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Matrix Microenvironment and Metastasis Laboratory

Laboratory Overview

Current therapies can successfully eradicate breast cancer in most patients when detected early. However, in a small proportion of patients the disease will recur and affect the normal functioning or vital organs such as the lungs, bone, liver and brain, leading to the patient’s demise. Unfortunately, current treatments are less effective against advanced breast cancer and, while extending life, they are rarely curative.

The Matrix Microenvironment and Metastasis Laboratory aims to understand how matrix proteins contribute to breast cancer metastasis. Our research focuses on understanding how interactions between cancer cells and the surrounding matrix enable cells to move away from the breast, spread through the blood vessels and prosper in distant organs. Our long term goal is to develop new approaches targeting these interactions, to stop metastasis and/or to identify patients likely to develop metastatic disease so that they can be treated earlier and more effectively.

The spread of breast cancer to distant organs (metastasis) is critically dependent on interactions between cancer cells and the surrounding matrix. This offers tremendous opportunities for the development of novel therapies to stop breast cancer in its track. Dr Normand Pouliot, Head, Matrix MIcroenvironment and Metastasis Laboratory

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Our focus

In collaboration with Australian and international researchers, our research team has developed clinically relevant mouse models of breast cancer metastasis that recapitulate the entire process of metastasis, from development of a primary tumour in the breast to the spontaneous spread of the disease to bone and brain, as seen in patients. Key projects in our laboratory make use of these models to identify “gene signatures” that can predict patients likely to develop metastases in the brain and other sites and to test the efficacy of various synthetic inhibitors and natural compounds against bone and brain metastasis. 

A particular focus of our laboratory is on evaluating whether potent integrin inhibitors derived from snake venom can be used to overcome resistance to current therapies or to convert aggressive breast cancers into a milder form of the disease that is more responsive to drugs already used in the clinic (i.e. anti-oestrogens).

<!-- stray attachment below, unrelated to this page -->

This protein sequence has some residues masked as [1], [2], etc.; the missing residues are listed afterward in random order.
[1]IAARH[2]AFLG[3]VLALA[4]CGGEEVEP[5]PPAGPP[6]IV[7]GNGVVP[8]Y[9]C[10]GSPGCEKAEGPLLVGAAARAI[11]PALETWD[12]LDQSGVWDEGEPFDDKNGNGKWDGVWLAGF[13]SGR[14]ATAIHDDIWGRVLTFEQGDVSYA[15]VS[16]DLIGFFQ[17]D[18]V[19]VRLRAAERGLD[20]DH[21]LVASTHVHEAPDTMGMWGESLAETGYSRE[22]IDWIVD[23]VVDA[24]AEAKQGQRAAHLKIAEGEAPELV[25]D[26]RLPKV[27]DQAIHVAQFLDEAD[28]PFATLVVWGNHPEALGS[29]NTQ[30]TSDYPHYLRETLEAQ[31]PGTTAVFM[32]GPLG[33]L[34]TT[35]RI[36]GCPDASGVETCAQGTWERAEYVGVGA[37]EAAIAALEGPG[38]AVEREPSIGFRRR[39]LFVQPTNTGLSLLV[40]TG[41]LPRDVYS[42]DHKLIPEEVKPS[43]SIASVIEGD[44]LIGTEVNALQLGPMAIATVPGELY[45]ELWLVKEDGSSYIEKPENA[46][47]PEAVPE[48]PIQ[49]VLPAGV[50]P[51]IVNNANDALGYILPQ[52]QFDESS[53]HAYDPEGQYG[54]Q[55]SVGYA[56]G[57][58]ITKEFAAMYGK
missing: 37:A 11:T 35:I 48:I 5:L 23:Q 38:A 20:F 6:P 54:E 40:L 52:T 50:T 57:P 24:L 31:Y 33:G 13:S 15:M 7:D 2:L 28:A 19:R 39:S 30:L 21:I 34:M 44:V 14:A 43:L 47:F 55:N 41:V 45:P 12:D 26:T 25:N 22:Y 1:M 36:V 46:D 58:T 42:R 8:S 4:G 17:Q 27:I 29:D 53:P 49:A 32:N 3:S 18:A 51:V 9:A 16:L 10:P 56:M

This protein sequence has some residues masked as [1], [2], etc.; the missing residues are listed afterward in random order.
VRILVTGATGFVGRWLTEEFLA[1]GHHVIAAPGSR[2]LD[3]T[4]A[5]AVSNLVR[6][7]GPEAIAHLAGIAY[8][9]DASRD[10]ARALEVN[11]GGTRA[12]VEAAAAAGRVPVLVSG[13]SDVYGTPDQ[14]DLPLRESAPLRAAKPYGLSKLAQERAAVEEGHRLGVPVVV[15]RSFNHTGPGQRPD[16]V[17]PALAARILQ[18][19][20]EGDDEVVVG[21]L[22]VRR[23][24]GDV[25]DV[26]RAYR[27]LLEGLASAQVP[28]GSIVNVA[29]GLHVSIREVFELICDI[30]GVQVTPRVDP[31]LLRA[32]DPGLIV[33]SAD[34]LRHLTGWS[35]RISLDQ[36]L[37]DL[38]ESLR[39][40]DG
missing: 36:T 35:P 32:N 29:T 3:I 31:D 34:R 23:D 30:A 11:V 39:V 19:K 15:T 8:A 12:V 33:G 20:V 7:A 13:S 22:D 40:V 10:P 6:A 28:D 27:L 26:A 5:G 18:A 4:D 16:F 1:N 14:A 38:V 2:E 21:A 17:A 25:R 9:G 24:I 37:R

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Quick facts

What is the matrix microenvironment?

The matrix microenvironment consists of a network of large proteins - called extracellular matrix (ECM) proteins - present in virtually all organs. ECM proteins help maintain the integrity and normal functioning of healthy organs. During cancer development, the expression of ECM proteins and their receptors on cancer cells (called integrins) is altered to promote survival, growth and homing of cancer cells to distant organs.

What are integrins?

Integrins are cell surface receptors that are used by cancer cells to attach to matrix proteins and to send signals controlling cancer cell survival, growth and movement.

  1. Carter R.Z., Micocci K.C., Natoli A., Redvers R.P., Paquet-Fifield S., Martin A.C., Denoyer D., Ling X., Kim S-H., Tomasin R., Selistre-de-Araújo H., Anderson R.L. and Pouliot N.  Tumour but not stromal expression of β3 integrin is essential, and is required early, for spontaneous dissemination of bone-metastatic breast cancer. The Journal of pathology 2015, 235(5):760-772.
  2. Johnstone C.N., Smith Y.E., Cao Y., Burrows A.D., Cross R.S., Ling X., Redvers R.P., Doherty J.P., Eckhardt B.L., Natoli A.L. Restall C., Lucas E., Pearson H.B., Britt K.L., Rizzitelli A., Li J., Harmey J.H., Pouliot N.* and Anderson R.L.* Functional and molecular characterisation of EO771.LMB, a new C57BL/6-derived model of spontaneously metastatic mammary cancer. Disease Models & Mechanisms 2015, 8(3):237-251.
  3. Denoyer D., Kusuma N., Burrows A., Ling X., Jupp L., Anderson R.L., Pouliot N.: Bone-derived soluble factors and laminin-511 cooperate to promote migration, invasion and survival of bone-metastatic breast tumor cells. Growth factors 2014, 32(2):63-73.
  4. Pouliot, N.,and Kusuma, N. Laminin-511: A multi-functional adhesion protein regulating cell migration, invasion and metastasis. Cell Adh. Migr. 2013, 7(1):142-9.
  5. Kusuma, N., Denoyer, D., Eble, J. A., Redvers, R. P., Parker, B. S., Pelzer, R., Anderson, R. L., and Pouliot, N. (2012) Integrin-dependent response to laminin-511 regulates breast tumor cell invasion and metastasis. Int J Cancer 2012, 130:555-66.

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